Direct Costs vs. Indirect Costs: Understanding Each


    For budgeting and accounting purposes, it’s crucial not only to document your business expenses but to classify them properly.

    The distinction between “direct” and “indirect” costs may appear intuitive and self-explanatory. While it’s true neither word takes on a dramatically different meaning when categorizing the various costs of doing business, there’s a bit more nuance in practice.

    Direct costs are traceable to the production of a specific good or service. The operative word is “specific.” Indirect costs may be necessary to production, but they are not traceable to the act of production. Indirect costs are those necessary to keep your business in operation. Think of them as the prerequisites for the production of any specific good or service.

    It’s important to have a solid understanding of the distinction between direct and indirect costs when pricing your products. When you know the true costs of production, you can price both competitively and accurately. You’ll also demonstrate, more clearly, the efficiency of your business practices to potential investors. The distinction is equally important when filing your tax returns. You’ll save time, and more than likely, money: Certain costs, both direct and indirect, are tax-deductible.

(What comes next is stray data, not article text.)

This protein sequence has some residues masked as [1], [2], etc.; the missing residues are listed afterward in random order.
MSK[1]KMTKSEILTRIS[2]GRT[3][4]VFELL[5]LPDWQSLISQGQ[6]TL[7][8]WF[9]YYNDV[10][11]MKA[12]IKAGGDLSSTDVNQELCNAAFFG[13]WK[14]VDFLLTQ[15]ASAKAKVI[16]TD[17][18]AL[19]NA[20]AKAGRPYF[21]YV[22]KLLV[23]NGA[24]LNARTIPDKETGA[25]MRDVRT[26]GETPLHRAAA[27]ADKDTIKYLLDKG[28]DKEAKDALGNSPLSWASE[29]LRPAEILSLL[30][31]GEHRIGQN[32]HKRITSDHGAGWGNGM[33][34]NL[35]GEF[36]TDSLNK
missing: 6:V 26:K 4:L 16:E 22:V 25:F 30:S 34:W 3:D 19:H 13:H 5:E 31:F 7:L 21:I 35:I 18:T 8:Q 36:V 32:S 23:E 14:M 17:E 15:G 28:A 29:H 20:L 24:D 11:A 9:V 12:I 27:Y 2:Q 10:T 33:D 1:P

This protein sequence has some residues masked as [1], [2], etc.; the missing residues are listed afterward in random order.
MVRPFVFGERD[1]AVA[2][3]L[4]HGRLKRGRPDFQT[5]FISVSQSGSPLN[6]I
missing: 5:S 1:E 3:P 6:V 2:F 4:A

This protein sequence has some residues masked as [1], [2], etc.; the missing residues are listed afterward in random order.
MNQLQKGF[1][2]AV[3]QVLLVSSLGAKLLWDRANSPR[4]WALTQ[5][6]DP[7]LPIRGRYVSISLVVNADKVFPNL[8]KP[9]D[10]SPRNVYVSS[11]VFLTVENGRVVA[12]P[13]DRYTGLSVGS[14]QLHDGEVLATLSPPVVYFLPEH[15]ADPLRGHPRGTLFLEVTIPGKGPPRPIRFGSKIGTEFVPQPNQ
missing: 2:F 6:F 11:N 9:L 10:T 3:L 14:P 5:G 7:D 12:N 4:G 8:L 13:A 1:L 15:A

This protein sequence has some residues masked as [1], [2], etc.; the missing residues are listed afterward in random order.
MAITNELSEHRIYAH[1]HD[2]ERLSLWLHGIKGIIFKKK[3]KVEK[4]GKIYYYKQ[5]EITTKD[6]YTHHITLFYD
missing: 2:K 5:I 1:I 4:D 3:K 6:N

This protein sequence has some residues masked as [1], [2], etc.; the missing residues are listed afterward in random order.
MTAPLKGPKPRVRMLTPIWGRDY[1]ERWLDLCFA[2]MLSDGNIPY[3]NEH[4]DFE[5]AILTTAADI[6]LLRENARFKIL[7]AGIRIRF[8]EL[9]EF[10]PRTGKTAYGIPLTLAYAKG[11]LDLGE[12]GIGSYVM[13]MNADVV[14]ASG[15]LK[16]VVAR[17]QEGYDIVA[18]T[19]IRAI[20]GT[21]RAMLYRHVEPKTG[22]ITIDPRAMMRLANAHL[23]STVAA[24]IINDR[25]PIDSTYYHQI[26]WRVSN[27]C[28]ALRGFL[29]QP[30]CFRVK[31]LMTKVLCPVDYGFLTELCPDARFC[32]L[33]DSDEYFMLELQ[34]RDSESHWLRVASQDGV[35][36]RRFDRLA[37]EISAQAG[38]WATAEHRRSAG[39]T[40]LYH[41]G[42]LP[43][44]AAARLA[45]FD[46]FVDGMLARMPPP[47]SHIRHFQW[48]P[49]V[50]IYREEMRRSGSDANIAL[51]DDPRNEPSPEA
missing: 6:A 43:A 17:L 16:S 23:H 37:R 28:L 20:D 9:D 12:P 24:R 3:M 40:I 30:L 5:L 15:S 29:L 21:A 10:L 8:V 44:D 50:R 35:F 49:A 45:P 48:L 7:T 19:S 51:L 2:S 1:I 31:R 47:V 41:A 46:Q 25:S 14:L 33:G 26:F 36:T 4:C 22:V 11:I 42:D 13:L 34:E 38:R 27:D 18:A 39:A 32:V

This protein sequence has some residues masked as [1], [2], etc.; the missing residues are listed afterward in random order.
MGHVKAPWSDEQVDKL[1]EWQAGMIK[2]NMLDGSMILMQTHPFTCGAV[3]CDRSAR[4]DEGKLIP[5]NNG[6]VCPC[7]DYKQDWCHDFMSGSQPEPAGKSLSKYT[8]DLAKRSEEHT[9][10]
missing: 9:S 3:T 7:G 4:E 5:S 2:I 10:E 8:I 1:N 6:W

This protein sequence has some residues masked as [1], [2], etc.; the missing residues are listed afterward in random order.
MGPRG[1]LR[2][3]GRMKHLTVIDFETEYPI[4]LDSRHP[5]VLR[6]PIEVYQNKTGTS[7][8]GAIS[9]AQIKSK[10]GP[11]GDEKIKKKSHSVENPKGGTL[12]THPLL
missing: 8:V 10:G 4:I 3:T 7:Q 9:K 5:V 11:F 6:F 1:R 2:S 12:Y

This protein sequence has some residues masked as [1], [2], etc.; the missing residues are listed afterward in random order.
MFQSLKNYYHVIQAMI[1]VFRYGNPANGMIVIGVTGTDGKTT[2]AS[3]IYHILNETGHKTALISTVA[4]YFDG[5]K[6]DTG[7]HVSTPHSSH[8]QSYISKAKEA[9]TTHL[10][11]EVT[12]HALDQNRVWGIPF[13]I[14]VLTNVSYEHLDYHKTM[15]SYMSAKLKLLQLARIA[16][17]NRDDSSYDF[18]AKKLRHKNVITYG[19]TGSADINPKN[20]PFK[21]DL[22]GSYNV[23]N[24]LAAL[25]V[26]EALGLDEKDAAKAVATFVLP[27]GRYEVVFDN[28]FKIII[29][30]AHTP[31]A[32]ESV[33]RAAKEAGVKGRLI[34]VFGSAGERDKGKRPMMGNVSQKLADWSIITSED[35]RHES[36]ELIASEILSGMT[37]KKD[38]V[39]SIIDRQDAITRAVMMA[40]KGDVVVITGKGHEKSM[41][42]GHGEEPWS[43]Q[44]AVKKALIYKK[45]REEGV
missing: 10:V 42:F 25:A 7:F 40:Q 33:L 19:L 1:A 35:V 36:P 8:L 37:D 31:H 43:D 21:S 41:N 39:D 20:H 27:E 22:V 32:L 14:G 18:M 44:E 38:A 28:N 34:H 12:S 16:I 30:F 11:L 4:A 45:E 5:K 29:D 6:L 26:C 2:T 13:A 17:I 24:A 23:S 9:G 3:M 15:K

Direct costs are expenses that a company can easily connect to a specific “cost object,” which may be a product, department or project. This includes items such as software, equipment and raw materials. It can also include labor, assuming the labor is specific to the product, department or project.

    For example, if an employee is hired to work on a project, either exclusively or for an assigned number of hours, their labor on that project is a direct cost. If your company develops software and needs specific pregenerated assets, such as purchased frameworks or development applications, those are direct costs.

    Labor and direct materials, which are used in creating a specific product, constitute the majority of direct costs. For example, to create its product, an appliance maker requires steel, electronic components and other raw materials. Two popular ways of tracking these costs, determining whether and when your company actually uses materials in production, include last in, first out (LIFO) or first in, first out (FIFO). This can be helpful when the costs of materials fluctuate in the course of production.

    The majority of direct costs are variable. When direct costs vary, it’s because they increase as additional units of a product or service are created. For example, smartphone hardware is a direct, variable cost because its production depends on the number of units ordered. A notable exception is direct labor costs, which are usually fixed, and remain constant throughout the year. Typically, an employee’s wages do not increase or decrease in direct relation to the quantity of a product.

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